Cricket’s not dead yet: The hyperbole raging through Australia

Isabelle Westbury Columnist

By Isabelle Westbury, Isabelle Westbury is a Roar Expert

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    In February this year, Hillary Clinton was odds on for a clean run to the White House, Brexit was the name of a breakfast cereal and Leicester’s claim to fame remained a long-deceased monarch buried under a few rusting Ford Fiestas.

    Australia, the dominant force in global cricket for the past couple of decades, had also just reclaimed the number one Test spot. Normal service hadn’t resumed – it had hardly faltered.

    They say a sudden change in wind direction can cause a wildfire to rage in a manner so unexpected any future modelling becomes obsolete. For the year 2016, the transition has not so much been sudden as a persistent series of events so seemingly implausible it is now a disappointment when the unexpected does not occur. Future forecasting is indeed irrelevant. We live in an age of uncertainty. This much, Australian Test cricketers now know.

    Last winter, Australia were considered such a superior red-ball outfit that the nation was lamenting the allocation of the Boxing Day Test fixture to that of an ailing West Indies side. South Africa have not featured in this showpiece event since 2008, New Zealand have been waiting for 30 years. Surely such opposition would provide a sterner test for the boys in baggy greens?

    The Big Bash League, then in its fifth season and an exponential success, became a welcome distraction from the predictable series victory over the West Indies. The sigh of relief was almost audible from Cricket Australia’s offices – the BBL had salvaged cricket’s status as the nation’s number one summer pastime. Fast forward 12 months, and this tournament is being blamed for cricket’s downfall – the Diet Coke of the sport, detracting from the serious stuff.

    ‘Funny,’ remarked the sports broadcaster Alison Mitchell on Twitter. ‘How English cricket is striving to emulate Australia’s BBL success just as Australia pick an opener who aspires to bat like [Alastair] Cook.’

    Matt Renshaw, the English-born Queensland opener, selected as one of six possible changes and three debutants for the third Test against South Africa in Adelaide, is part of the latest solution sought by Australia’s selectors. Renshaw bats in a manner that is indeed akin to Cook or, to find a more contemporaneous comparison, Haseeb Hameed, England’s new teenage Geoffrey Boycott, take out of cryogenic hibernation from the 1930s when timeless Tests were still a thing.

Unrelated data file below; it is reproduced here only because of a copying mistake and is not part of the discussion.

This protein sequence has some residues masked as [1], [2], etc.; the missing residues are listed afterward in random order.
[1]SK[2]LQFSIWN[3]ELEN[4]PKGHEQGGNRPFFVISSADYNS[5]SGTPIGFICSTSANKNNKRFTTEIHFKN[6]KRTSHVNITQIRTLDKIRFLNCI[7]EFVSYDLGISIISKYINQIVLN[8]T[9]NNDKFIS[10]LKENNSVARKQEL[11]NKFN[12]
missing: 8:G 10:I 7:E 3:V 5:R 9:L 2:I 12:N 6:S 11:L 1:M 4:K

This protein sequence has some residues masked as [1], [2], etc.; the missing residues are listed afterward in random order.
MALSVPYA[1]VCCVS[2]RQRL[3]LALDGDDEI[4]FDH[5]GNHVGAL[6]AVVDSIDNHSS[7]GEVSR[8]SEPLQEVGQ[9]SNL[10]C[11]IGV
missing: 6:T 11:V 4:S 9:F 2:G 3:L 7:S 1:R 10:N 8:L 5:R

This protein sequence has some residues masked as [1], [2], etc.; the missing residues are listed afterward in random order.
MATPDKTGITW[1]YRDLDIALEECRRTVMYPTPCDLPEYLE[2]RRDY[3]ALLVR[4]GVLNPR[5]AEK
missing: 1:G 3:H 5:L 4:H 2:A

England’s Test team, despite their current struggles on the sub-continent, have performed reasonably well in recent years, more consistently at least than in bygone eras.

    The difference between the ECB and Cricket Australia however, is that when the former’s chief executive harks on about the primacy of Test cricket, the ECB can claim demonstrable evidence to support its assertions.

    Cricket Australia CEO James Sutherland and chairman Wally Edwards

    First-class cricket in England is – relatively – thriving. For better or for worse, administrative power lies with the 18 counties, whose membership is largely fond of the longer format.

    A healthy second-11 competition props up a County Championship which saw the season finale between Middlesex and Yorkshire attract the highest attendance for a Championship game at Lord’s since May 1966.

    21,595 came through the turnstiles over the match’s four-day duration, numbers which the Sheffield Shield might dream of for an entire season, every state combined. The BBC for its part, continues to provide commentary on “every ball of every first-class county match”, a service its Australian counterpart, the ABC, long since shelved.

    Yet even with this rose-tinted view of England’s long-form game, Mitchell’s tweet rings true – restlessness abounds.

    18 counties to Australia’s six states fuels arguments of a diluted domestic competition. A widening gap between the quality of first and second division cricket lays the foundation of a them-and-us culture. Grassroots uptake of the sport has been declining for years.

    Free-to-air television coverage is non-existent – you’re more likely to catch a game of American football on the box than our national sport. At the forefront of the disquiet is the failure of England’s T20 competition to capture the public’s imagination, or that of the broadcasters. There is much to like about the domestic set-up in England, but equally enough to dislike too.

    It is a welcome respite from today’s real world consternations to be able to indulge in a spot of schadenfreude by observing Australian cricket’s apparent state of disarray. The bark and bluster is at levels only the romanticism of sport can inspire.

    That there is a huge faff over Faf’s sweet-chewing habits, ill-advised though they may have been, only adds to the spectacle. Where elaborate moaning and a vicious critique of one’s own national team was once the preserve of the English, it’s a relief to think that we do not suffer alone.

    There are issues within Cricket Australia’s framework, and evidently an imbalance has been created between long- and short-form cricket, between preserving tradition and attracting new consumers (and money). It may too be time to draw to a close the experiment of a Futures League over a genuine second 11 state competition.

    Perhaps have a tinker with the scheduling of the BBL and Tests too.